9

I have created a mock UINavigationController using OCMock. However, I cannot assign it to the navigationController property of a UIViewController since that property is readonly.

id mockNavController = [OCMockObject mockForClass:[UINavigationController class]];
...
myViewController.navigationController = mockNavController; // readonly!

The author of this blog post claims to have found a solution but neglected to share it.

0

There are a couple of possible solutions.

You could invoke the private setter for the navigationController but that may not exist or work reliably in all cases.

You could follow Derek's advice and create a category which redefines the navigationController property on UIViewController. Access to the navigationController property should then be safe but if UIViewController accesses the backing ivar directly anywhere and you did not use the same ivar in your category then you might see unexpected behavior.

You could use a partial mock of UINavigationController as in http://blog.carbonfive.com/2010/03/10/testing-view-controllers/. Your test isn't as isolated as you might like in that case but at least the private behavior of your UIViewController superclass and UINavigationController should be unchanged.

| improve this answer | |
17

It's not necessary to create a mutator that allows you to set the navigationController property, as you can mock the accessor that returns it. Here's how I do it:

-(void)testTappingSettingsButtonShouldDisplaySettings {
    MyController *myController = [[MyController alloc] init];

    // expect the nav controller to push a settings controller
    id mockNavigationController = [OCMockObject mockForClass:[UINavigationController class]];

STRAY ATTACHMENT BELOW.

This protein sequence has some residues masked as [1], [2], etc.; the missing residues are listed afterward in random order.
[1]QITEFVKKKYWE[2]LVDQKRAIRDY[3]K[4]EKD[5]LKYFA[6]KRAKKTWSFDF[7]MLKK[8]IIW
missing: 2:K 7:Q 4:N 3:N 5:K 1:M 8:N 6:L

[[mockNavigationController expect] pushViewController:[OCMArg any] animated:YES];

    // set up myController to return the mocked navigation controller
    id mockController = [OCMockObject partialMockForObject:myController];
    [[[mockController expect] andReturn:mockNavigationController] navigationController];

    [myController settingsButtonTapped];

    [mockNavigationController verify];
    [mockController verify];
    [myController release];
}
| improve this answer | |
  • Thanks, that is an interesting solution. – titaniumdecoy Dec 29 '10 at 18:00
2

A very late response, but for posterity I just discovered that an alternative way to do this is to take the state-based approach and actually stick your view controller under test into a real navigation controller. You can then poke at your view controller and test what it does with the nav stack by inspecting the state of the navigation controller. Here's an example:

it(@"displays the station chooser when you tap the 'Choose station' button", ^{
    // Given
    LaunchViewController *launchViewController = [LaunchViewController newWithNearestStationLocator:nil];
    [launchViewController view];
    UINavigationController *navController = [[UINavigationController alloc] initWithRootViewController:launchViewController];

    // When
    [[launchViewController chooseStationBtn] sendActionsForControlEvents:UIControlEventTouchUpInside];

    // Then
    [[theValue(navController.viewControllers.count) should] equal:theValue(2)];
    [[NSStringFromClass(navController.visibleViewController.class) should] equal:@"StationsViewController"];
});
| improve this answer | |
0

One technique I have used in tests is to define a category which adds methods to the main class so that I can access internal properties. You could try using a category to synthesize a setter, bt you may need to know the variable name that holds the navigation controller pointer.

| improve this answer | |

Your Answer

By clicking “Post Your Answer”, you agree to our terms of service, privacy policy and cookie policy

Not the answer you're looking for? Browse other questions tagged or ask your own question.